‘Prison Literature: Constraints And Creativity’ Up At Three Quarks Daily

My essay, ‘Prison Literature: Constraint and Creativity,’ is up at Three Quarks Daily.  Here is an introduction/abstract:

In his Introduction to Hegel’s Metaphysics (University of Chicago Press, 1969, pp 30-31), Ivan Soll attributes “great sociological and psychological insight” to Hegel in ascribing to him the insight that “the frustration of the freedom of act results in the search of a type of freedom immune to such frustration” and that “where the capacity for abstract thoughts exists, freedom, outwardly thwarted, is sought in thought.”

In my essay I claim that the perspicuity of this “insight” of Hegel is best illustrated by a species of intellectual production intimately associated with physical confinement: prison literature. The list of this genre’s standout items–The Consolations of Philosophy, The Pilgrim’s Progress for instance–is populated with luminaries–Boethius, Bunyan, De Sade, Gramsci, Solzhenitsyn, Jean Genet etc. Here, constraint is conducive to creativity; the slamming shut of one gate is the prompt to the unlocking of another. For the prison writer, confinement may produce a search for “substitute gratification”–whether conscious or unconscious–and the channeling of the drive toward freedom into the drive for concrete expression of abstract thought. Where freedom to act is not appropriately directed toward alternative artistic expression it can become pathologically repressed instead (as the Nietzsche of The Genealogy of Morals indicated.)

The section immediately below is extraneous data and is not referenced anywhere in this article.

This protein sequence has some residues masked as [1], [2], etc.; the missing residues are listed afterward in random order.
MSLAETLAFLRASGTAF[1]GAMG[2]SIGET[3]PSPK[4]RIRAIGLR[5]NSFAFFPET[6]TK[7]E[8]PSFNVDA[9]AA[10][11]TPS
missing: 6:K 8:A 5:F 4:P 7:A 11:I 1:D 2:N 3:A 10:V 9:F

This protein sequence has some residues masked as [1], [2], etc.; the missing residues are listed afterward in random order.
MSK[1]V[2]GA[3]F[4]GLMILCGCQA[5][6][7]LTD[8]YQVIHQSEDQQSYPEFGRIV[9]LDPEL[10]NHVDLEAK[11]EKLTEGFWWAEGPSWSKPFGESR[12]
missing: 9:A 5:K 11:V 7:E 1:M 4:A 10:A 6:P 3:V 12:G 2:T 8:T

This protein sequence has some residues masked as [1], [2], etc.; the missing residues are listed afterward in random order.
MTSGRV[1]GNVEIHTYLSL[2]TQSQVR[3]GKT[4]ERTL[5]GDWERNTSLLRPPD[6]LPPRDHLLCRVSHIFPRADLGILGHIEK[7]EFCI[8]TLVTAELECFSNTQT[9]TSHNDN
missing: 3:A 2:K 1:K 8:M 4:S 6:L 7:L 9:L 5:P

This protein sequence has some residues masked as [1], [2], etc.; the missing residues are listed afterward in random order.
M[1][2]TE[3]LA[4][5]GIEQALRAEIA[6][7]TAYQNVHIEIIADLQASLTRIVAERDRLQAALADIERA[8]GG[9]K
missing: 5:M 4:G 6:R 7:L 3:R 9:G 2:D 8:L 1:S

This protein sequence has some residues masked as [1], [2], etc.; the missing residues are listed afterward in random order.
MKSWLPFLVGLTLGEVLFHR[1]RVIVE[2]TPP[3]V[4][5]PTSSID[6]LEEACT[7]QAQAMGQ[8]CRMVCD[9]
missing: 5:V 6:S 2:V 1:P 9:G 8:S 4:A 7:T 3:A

For the prison writer, freedom has changed from being a purely practical affair to one grounded in the act of writing. I explore this stance of the prison writer, its resonances with the perennial struggles of all writers, everywhere, and the truth of the claim–to which Hannah Arendt’s remarks about totalitarianism and the Orwell of 1984 resonate–that those that place prisoners in solitary confinement are onto a vitally necessary piece of knowledge for oppressors: if confinement is to work as a mode of repression, it must aspire to totality. I explore this via a consideration of the relationship between repression and creativity–a general one, and the  more specific variant to be found in Nietzsche and Freud.

Oscar Wilde’s Nietzschean Notes In De Profundis

In ‘Suffering is One Very Long Moment‘–part of a series of essays on prison literature–Max Nelson writes on De Profundis–“a letter written by Oscar Wilde during his imprisonment in Reading Gaol, to “Bosie” (Lord Alfred Douglas)”–and makes note that:

Certain passages in De Profundis do seem to credit prison with strengthening and deepening their author’s nature, but only to the extent that, by subjecting him to intolerable, constant, and thoroughgoing misery, it gave him something against which to muster all his creative energies and all his verbal powers. “The important thing,” he writes himself telling Douglas at one of the letter’s turning points, “the thing that lies before me, the thing that I have to do, or be for the brief remainder of my days one maimed, marred and incomplete, is to absorb into my nature all that has been done to me, to make it part of me, to accept it without complaint, fear or reluctance.”

There are two Nietzschean notes at play here.

Nelson suggests that for Wilde, prison has become that form of adversity which enables a kind of ‘overcoming’; it is that zone, that space, within which Wilde is able to express himself through ‘his creative energies’ and ‘verbal powers,’ thus enhancing them, and thus too, enabling a kind of self-discovery or transformation on his part. It is within this space–with its provisions for ‘testing’ him–that Wilde might find out whether he is a ‘noble soul’ or a ‘slave.’ (This is a point made in many forms and locations in Nietzsche’s writings; in the The Gay Science for example, Nietzsche had made note of the relationship between pain and profundity, suggesting that ‘great pain…the ultimate liberator of spirit’ could make us ‘more profound.’)